Amid a climate of cuts, Jim Irving, CEO of Guardian24, considers how lone worker technology is not only helping to keep staff safe, but is also helping to increase efficiencies in other areas.
In the current climate of cuts and efficiency savings, housing providers are frequently expected to do more in terms of results, with fewer resources. A squeeze in budgets is leading to a drive for efficiency savings across every area and for critical areas such as health and safety, this has the potential to put staff at risk.
However, key pieces of legislation are in place which remind us all of the importance of keeping staff safe. In April 2011, new updates to the Corporate Manslaughter Act saw stricter guidelines for prosecuting companies for the most serious health and safety breaches, including new recommendations for fines starting from £500,000.
Growing number of lone workers
The current economy has had a big impact on how companies are implementing lone, flexible and mobile-working policies, and financial cutbacks are sometimes leading to significant implications for health and safety. One of the consequences of the current climate is the increasing number of lone or agile workers. Lone workers can take many different forms; they might be employees making visits in the community, working alone from home, or attending client meetings on their own.
More recently, we have seen a significant rise in the number of people performing a task on their own that traditionally would have been conducted by two or more members of staff.
This trend is also linked to growing numbers of staff working remotely. Frequently, it is mobile technology which has freed people from their offices and allowed them to work almost anywhere. While this has many benefits, some companies are not fully adapting their health and safety strategies to suit these lone workers.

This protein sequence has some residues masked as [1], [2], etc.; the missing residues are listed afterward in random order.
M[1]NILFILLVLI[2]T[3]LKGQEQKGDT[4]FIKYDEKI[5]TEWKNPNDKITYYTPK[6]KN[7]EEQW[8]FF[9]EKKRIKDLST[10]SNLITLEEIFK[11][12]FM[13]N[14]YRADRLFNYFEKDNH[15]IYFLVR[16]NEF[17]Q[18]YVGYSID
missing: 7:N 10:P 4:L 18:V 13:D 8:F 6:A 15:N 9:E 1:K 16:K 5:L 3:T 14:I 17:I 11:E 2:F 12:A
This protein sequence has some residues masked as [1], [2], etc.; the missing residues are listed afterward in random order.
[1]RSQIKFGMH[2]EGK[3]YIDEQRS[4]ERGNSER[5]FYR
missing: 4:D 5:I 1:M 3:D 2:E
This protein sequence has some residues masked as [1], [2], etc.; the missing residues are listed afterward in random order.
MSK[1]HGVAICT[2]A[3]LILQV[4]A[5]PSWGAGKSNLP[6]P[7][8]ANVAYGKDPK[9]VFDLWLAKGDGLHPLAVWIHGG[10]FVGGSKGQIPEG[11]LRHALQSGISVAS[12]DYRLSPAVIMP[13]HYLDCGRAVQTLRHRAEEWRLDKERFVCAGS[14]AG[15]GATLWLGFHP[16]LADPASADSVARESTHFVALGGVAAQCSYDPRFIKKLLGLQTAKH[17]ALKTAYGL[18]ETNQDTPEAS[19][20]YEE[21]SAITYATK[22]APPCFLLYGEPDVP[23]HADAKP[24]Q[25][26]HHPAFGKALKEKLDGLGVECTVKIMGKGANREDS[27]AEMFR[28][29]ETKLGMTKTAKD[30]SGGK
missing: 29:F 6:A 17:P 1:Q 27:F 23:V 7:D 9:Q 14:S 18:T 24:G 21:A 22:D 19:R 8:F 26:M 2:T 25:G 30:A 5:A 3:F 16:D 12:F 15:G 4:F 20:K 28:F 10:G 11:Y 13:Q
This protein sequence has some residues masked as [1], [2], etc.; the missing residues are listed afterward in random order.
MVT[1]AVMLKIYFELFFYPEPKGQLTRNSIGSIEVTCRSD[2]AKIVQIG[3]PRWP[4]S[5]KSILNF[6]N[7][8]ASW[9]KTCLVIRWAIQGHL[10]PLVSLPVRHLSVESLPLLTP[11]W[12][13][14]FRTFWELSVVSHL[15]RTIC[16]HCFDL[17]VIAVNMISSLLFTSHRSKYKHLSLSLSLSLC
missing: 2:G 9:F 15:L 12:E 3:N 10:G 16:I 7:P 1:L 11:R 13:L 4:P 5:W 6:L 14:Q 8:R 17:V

Keeping staff safe
Many companies do appreciate the importance of keeping their staff safe, whether working alone or not, but there are some instances where there is room for improvement. What is really vital is that companies reassess their policies frequently to make sure they are realistic for their new operating circumstances.
The growing number of lone workers is not automatically at a higher risk than other workers, but working alone can increase employees’ vulnerability. Specialist technology is evolving to help keep lone workers safe, and there have been a variety of solutions designed specifically for this purpose.
Over the past year, there have been some interesting developments in the mobile space, creating additional functionality for an existing device such as a mobile phone or smartphone. Dedicated software allows users to log in and out of daily tasks, leave details of their location and the expected duration. If the user feels that their safety has been compromised, they can press a dedicated ‘hot key’ on a chosen device to summon emergency assistance. The service will typically record live audio and immediately notify a nominated respondent or specialist alarm receiving centre.
No need for specialist hardware
For housing providers, this kind of lone worker application keeps costs at a minimum as no new hardware is required – the technology is simply an application which adds functionality to an existing smartphone or mobile phone. This also enables the lone worker safety system to be used and carried at all times rather than forgotten or left in a drawer at the office.
It is crucial when it comes to health and safety that these systems work practically: for example, if lone workers are given specialist devices, they must be charged and accessible at all times. As well as ensuring systems work for the company, it’s equally important that staff can use them properly, as any technology will only work if those using it are doing so properly, so staff must be fully trained.
While mobile technology is becoming more and more important in this area, new applications are now available which take the concept beyond security and safety and help staff to become more productive and efficient at the same time.
New systems have been developed that digitise hand-written notes and automatically complete forms to save time on data entry. This functionality can now be combined with the ability to protect lone workers, thus increasing corporate efficiency while also keeping staff safe.
As staff are asked to do more with less and the numbers of lone workers rise, there is a risk of increased vulnerabilities when it comes to health and safety. However mobile technology is providing a solution to help companies stay on the right side of the law and keep their staff safe. In the current economy, as every company wants to improve efficiencies, mobile lone working technology is delivering more and becoming an increasingly important tool for a broad range of sectors and companies.
Jim Irving is CEO of Guardian24.